Kotok: We’re approaching the magazine as profitable in and of itself. We’re not trying to replace lost subscribers or lost ad revenue, our ad revenue is still up year-over-year for the last five years, as is subscription revenue and circulation. Some of that print revenue is up due to digital, but the role of print has been reader-first. In third-party reader studies, people says they’ve read the last four issues of The Week at double the rate of some competitive magazines. The number one source of new subscribers is gifted subscriptions.
I see digital growing over the next five years so we have a digital business that can stand on its own in case something happens with print down the road. We see print being more profitable next year than this year and every print revenue stream is growing. It’s not something we’re covering up for.
FOLIO: At a time when many magazines are cutting rate base, The Week raised it again in 2011. Please talk about audience growth for The Week. How do newsstand and subscription readers compare? How do the print and digital readers compare?
Kotok: Newsstand is not a big focus for us. For most magazines of our category, less than 5 percent of readers come from the newsstand, and we’re even less than that. At The Week, we’re trying to create converts rather than something you’re trying to buy as a distraction on an airplane. Our focus is on subscription. Our secret weapon is the fact that we don’t have to spend much to acquire subscribers because our readers are so evangelistic about it. We look at how are we treating our readers—are we sending them too much stuff, are we providing them with a premium experience whether it’s from customer service or things we mail them or how they receive their first issue.
That’s our golden goose and we’re very sensitive to preserving that. If people see us as just another magazine, we won’t have that. We’re putting a lot of focus now into those evangelistic efforts—they buy gift subs for their friends, they send samples to friends, they give insert cards to their friends. We feel a huge onus to do more focus groups and surveys looking at what we’re sending. If these people are our golden goose, are we treating them as the golden goose?
FOLIO: How much staff is devoted to circulation and audience development?
Kotok: Generally, when we look at other competitive titles, our circulation staff is much smaller. Newsweek and The Economist each have 12 or 13 people and we have three. We just run smaller teams—fewer circ people, fewer ad people, fewer edit people—yet we have the most loved edit as measured by engagement.
FOLIO: Last year, you said digital accounted for one-third of the profits for The Week and you expected 50 percent digital growth in 2011. Is that still on track? Where are you focused for digital growth?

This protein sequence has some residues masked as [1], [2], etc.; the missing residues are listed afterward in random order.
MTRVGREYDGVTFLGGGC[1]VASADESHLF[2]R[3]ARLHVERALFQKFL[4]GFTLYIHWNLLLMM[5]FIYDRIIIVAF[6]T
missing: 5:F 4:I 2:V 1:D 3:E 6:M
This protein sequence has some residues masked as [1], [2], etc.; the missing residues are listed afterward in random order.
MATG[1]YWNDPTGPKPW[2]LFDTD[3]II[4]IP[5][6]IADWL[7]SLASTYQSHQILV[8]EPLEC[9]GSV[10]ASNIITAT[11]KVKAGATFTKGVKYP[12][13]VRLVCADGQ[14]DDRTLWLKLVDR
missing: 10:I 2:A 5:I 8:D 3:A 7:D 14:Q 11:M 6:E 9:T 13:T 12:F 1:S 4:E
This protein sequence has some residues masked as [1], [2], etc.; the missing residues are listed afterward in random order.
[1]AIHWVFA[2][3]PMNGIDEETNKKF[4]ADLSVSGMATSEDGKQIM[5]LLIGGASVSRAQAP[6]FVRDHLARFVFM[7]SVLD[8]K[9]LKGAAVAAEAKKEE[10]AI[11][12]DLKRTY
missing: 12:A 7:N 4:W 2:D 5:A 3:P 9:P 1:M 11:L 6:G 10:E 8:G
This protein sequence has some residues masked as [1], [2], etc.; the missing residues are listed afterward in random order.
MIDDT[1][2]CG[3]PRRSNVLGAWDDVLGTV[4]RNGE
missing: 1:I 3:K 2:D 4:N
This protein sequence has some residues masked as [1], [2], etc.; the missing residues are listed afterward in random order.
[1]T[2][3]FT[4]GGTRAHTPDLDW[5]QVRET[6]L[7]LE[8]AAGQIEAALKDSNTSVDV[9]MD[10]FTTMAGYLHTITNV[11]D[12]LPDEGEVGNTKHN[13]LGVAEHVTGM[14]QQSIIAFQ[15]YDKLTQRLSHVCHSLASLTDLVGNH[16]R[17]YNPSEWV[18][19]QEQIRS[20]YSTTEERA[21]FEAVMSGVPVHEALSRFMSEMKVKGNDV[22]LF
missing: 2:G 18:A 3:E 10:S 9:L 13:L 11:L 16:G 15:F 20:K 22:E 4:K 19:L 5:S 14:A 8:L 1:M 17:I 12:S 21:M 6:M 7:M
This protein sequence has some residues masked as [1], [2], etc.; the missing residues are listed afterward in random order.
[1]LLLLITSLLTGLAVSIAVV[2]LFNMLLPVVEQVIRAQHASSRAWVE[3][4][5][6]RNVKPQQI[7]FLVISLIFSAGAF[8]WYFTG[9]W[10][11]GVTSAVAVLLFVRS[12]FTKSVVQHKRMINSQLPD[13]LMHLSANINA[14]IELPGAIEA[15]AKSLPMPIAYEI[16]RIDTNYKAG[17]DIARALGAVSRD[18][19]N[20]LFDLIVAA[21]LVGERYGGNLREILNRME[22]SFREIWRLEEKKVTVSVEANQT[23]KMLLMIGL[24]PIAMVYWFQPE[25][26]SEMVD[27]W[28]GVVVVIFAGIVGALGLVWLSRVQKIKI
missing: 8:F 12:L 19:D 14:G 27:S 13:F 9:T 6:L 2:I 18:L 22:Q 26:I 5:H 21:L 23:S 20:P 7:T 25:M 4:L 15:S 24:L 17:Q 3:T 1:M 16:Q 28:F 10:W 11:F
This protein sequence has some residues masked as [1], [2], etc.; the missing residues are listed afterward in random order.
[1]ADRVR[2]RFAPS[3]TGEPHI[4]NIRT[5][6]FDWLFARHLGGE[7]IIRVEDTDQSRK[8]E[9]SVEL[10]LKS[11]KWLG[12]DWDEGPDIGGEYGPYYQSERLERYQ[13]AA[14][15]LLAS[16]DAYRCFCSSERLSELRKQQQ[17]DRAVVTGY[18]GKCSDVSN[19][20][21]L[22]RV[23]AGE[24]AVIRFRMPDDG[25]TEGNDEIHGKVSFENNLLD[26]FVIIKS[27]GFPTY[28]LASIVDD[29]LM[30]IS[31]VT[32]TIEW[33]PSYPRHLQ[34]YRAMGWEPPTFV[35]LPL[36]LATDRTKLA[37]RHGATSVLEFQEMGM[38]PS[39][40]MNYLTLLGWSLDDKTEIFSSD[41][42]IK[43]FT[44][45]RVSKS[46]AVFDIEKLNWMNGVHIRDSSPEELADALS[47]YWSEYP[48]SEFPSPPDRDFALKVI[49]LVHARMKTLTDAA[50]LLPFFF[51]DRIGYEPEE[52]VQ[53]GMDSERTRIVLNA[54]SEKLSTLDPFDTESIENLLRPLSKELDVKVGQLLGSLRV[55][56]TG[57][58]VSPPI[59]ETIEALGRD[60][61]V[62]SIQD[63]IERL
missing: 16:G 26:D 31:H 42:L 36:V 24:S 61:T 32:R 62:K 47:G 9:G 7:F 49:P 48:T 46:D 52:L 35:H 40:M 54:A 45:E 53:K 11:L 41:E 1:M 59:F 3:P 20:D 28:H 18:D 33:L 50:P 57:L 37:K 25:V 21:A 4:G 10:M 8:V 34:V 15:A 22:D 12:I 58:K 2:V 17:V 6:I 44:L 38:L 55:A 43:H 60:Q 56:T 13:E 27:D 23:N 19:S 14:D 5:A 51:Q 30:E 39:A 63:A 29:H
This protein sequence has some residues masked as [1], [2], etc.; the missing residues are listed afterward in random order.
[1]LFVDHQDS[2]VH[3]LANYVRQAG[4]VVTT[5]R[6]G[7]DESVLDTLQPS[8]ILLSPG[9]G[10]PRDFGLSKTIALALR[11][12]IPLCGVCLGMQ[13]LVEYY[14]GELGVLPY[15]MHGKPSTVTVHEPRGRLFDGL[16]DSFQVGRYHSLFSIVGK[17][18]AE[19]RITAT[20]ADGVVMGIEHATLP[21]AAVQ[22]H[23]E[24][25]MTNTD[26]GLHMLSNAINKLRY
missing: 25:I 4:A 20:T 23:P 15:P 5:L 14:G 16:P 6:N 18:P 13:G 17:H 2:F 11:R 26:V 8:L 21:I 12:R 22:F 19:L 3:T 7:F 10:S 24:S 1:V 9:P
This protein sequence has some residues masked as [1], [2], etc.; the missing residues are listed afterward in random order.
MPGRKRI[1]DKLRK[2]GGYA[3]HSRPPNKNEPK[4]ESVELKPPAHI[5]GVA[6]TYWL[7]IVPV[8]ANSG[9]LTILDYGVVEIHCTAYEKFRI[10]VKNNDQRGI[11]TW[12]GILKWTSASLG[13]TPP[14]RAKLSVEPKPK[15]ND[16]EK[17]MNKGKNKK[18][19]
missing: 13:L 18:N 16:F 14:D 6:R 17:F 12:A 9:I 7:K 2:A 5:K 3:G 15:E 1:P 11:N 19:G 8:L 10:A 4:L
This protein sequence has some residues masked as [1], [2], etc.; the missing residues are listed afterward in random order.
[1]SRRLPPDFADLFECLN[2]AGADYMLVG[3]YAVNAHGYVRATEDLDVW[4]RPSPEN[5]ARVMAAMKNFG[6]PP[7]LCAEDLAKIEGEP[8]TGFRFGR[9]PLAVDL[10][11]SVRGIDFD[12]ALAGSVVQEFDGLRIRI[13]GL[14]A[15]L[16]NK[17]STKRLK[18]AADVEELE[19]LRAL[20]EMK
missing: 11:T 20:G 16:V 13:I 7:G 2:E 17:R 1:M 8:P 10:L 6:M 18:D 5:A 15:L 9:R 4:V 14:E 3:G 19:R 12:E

Kotok: Digital is still on track on a revenue basis—we grew digital by 50 percent. We’re investing more on the digital side and print profit grew faster than we expected, so digital is probably not one-third of profits anymore.
FOLIO: Who is your competition online?
Kotok: It’s a different competitive set online. There are certainly some titles that aren’t in print such as Slate.com, which is a great site on both the edit and business side. But the nice thing is it’s less competitive online. We never felt that competitive in print—we felt readers would love The New Yorker and The Economist and we’re pro-other great writing. Online, with a link economy, we’re not just referencing those sources but linking and driving traffic to these quote-unquote competitors.
FOLIO: Please talk about The Week’s approach to apps—you seem to be moving more cautiously than other publishers. What role will apps play for the brand in the future?
Kotok: We’re looking for simpler, more elegant, reader-driven solutions. There was huge pressure—no question there would be a lot of ad money with an iPad launch but we don’t manage our business that way. We didn’t feel the pressure to join the gold rush.
The iPad is still seen so much as an advertising opportunity, but we see this the same way as the website getting people who aren’t print people. If we can provide them with a great experience and a paid experience, if we can develop an audience of however many tens or hundreds of thousands of people paying us each week and each year, that’s much more of what we’re interested in. If we engage them there and in other media, the advertisers will want to come.